Manama: A Kuwaiti court on Wednesday acquitted five bloggers of the charge of undermining the status of the country’s Emir.
Mohammad Khalid Al Ajmi, Faris Al Bahan, Rashid Al Enezi, Abdul Aziz Al Jarallah and Fahad Al Jufaira faced jail terms for remarks they posted on the Twitter microblog.
However, the court of appeals has refused to free Abdul Hakim Al Fadhli who was sentenced by a lower court to two years in prison for his alleged role in unlawful demonstrations staged by Bidoon (stateless people) and inciting them to confront the security servicemen.
The court said that it adjourned the case until March 6.
Earlier in the week, the court of appeals adjourned until March 11 the trial of a Kuwaiti blogger sentenced last year to 10 years in jail on charges of insulting the Prophet Mohammad (PBUH).
Hamad Al Naqi reportedly used the Twitter microblog to post remarks deemed offensive to the prophet, his companions Abu Baker, Omar and Othman, and his wife Ayesha.
According to prosecutors, the remarks were likely to result in “creating discord within the society and lead to the fragmentation of its members on sectarian lines, according to their religious beliefs”.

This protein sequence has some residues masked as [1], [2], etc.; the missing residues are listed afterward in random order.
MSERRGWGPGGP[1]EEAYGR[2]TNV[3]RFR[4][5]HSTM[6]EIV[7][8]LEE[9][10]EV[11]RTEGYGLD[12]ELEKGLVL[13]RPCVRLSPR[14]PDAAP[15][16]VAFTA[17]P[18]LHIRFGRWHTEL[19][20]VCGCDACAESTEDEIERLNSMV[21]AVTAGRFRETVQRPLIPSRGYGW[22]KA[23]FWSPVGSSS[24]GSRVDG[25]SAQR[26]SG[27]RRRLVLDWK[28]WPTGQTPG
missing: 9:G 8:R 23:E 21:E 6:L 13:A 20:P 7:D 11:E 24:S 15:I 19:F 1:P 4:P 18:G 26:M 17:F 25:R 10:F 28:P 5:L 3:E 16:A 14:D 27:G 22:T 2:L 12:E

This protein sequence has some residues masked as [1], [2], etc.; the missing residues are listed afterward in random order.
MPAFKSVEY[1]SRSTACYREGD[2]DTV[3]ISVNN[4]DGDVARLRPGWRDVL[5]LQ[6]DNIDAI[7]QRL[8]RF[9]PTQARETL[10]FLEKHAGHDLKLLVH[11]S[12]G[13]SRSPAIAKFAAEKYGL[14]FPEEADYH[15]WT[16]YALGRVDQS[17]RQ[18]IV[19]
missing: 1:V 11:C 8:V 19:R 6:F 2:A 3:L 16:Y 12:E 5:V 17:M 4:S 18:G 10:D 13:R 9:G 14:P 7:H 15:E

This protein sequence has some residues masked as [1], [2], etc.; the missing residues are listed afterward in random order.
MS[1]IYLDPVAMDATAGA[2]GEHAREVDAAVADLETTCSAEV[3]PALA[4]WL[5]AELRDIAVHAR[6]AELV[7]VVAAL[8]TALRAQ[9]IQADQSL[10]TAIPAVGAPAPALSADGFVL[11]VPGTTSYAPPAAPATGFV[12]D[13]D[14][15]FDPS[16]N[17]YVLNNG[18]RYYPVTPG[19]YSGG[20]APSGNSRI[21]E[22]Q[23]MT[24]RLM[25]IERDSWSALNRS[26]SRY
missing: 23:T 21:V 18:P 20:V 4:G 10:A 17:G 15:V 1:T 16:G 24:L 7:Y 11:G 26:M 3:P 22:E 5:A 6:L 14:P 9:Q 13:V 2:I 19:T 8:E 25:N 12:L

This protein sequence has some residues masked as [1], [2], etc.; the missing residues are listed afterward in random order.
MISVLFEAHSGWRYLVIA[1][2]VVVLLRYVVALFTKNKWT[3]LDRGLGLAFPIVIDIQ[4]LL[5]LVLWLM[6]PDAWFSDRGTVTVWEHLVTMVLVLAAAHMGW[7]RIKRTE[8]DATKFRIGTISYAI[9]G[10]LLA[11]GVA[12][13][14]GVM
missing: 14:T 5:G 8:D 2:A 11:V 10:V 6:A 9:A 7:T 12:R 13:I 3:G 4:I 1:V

They added that Al Naqi also posted tweets targeting the leaders of two Gulf Cooperation Council (GCC) countries and charged that they “could harm the national interests of Kuwait”.
In Bahrain, two Bahrainis on Monday were sentenced to six months in prison for undermining the status of the Second Caliph, Omar Bin Al Khattab.
According to the court case, the two men walked into an empty mosque in the Seef area in the outskirts of the capital Manama when no worshippers were present.
One of the two men walked up the minbar, the platform from which sermons or speeches are given, and mocked the caliph while the second suspect filmed him.
However, their act was interrupted by a man who walked into the mosque and upon seeing their behaviour informed the police who rushed to the mosque and arrested the pair as they were making their way out.
During the search, the police discovered that the two men had filmed a similar act inside a mosque in Arad in the northeast of the country.
They were held and then tried on charges of insulting an iconic figure revered by a large segment of the society.
Their lawyer disputed the charges, saying that the iconic figure was not venerated by all Muslims.